If you’ve done any comparison reading regarding the differences between NetFlow and sFlow, then you understand that NetFlow provides a much broader visibility into your network traffic stream, as opposed to being limited to the sample packets that sFlow provides.
Usually, when a person asks which I like better, I vote for NetFlow, simply because I’d rather see the whole story, as opposed to x% of it (based on sampling rate).
So if NetFlow is so great, why would a Cisco router support NetFlow sampling, when it can do so much more?
Depending on how much traffic you are working with, sometimes efficiency and performance are necessary priorities.
With more traffic, comes more NetFlow records; with more NetFlow records, comes higher CPU utilization and an over-encumbered NetFlow collector to try and sort through it all.
So if you are running into issues with your routers and switches sending more flows than a single collector can handle, NetFlow sampling might be an option in mitigating the amount of flow records being produced.
Do you have any remote sites that are considered low priority for network monitoring? Maybe you could enable NetFlow sampling for those devices.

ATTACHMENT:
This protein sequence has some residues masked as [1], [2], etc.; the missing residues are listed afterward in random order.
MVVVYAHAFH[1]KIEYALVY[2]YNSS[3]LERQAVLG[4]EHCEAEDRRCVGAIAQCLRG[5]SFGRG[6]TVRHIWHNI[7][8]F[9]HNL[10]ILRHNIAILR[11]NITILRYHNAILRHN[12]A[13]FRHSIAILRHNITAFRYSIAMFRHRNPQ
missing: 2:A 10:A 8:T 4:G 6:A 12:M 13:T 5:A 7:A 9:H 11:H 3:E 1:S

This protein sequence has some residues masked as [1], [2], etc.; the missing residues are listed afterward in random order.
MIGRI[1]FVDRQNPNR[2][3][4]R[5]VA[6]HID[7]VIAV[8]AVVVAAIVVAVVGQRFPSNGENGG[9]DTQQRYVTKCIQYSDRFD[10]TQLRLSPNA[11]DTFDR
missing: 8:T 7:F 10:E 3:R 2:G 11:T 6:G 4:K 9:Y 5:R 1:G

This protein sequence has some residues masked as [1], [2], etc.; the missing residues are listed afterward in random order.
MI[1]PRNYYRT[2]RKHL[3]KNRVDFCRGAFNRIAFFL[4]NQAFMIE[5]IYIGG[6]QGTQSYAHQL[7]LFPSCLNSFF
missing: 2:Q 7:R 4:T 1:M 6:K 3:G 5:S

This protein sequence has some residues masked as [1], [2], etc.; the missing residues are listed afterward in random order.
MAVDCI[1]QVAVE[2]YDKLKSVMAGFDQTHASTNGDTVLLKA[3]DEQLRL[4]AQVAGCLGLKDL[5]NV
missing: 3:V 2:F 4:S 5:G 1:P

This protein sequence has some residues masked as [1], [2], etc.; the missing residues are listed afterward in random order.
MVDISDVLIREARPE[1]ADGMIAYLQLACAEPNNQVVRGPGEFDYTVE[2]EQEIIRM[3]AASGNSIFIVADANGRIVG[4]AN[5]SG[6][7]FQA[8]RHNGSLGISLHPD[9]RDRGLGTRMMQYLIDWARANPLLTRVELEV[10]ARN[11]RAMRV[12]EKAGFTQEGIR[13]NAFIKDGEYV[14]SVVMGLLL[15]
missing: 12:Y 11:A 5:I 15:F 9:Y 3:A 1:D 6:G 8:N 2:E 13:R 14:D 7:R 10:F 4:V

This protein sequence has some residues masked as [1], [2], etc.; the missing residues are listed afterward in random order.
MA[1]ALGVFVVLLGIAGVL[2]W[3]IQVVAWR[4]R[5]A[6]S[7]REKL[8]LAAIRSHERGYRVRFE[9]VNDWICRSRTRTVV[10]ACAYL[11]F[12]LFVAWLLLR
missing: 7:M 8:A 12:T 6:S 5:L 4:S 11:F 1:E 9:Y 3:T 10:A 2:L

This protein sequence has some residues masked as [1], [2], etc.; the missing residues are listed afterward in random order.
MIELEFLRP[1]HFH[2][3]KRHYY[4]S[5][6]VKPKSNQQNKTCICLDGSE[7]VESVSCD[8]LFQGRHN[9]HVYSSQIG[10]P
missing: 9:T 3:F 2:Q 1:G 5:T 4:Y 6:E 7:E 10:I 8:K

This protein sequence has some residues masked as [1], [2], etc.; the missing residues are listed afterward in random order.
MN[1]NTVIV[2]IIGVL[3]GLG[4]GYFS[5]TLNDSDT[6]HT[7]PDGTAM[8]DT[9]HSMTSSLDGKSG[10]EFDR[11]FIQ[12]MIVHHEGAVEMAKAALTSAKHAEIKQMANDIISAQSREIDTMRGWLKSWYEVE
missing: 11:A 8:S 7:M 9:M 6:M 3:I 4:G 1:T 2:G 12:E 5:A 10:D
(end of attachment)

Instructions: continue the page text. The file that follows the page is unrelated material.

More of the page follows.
Currently, Cisco offers three methods of NetFlow sampling at your disposal.
Option 1: Random Sampled NetFlow
This configuration will enable the router to take random samples from your packet stream.
Option 2: NetFlow Sampler
This configuration will enable the router to take a sample of every X packet (e.g. packet 101, 201, 301, 401).
This setup is good for devices with predictable traffic patterns.
Option 3: NetFlow input filters
With this option, you can create a class map for specific flow types that you wish to capture. How about capturing all flows that have a source or destination of port 80? Very cool, if you are only interested in specific traffic behaviors.
If this is something that has interested you, check out this Cisco guide to enabling NetFlow sampling on your router.
Tags: NetFlow sampling, NetFlow Vs. sFlow, sFlow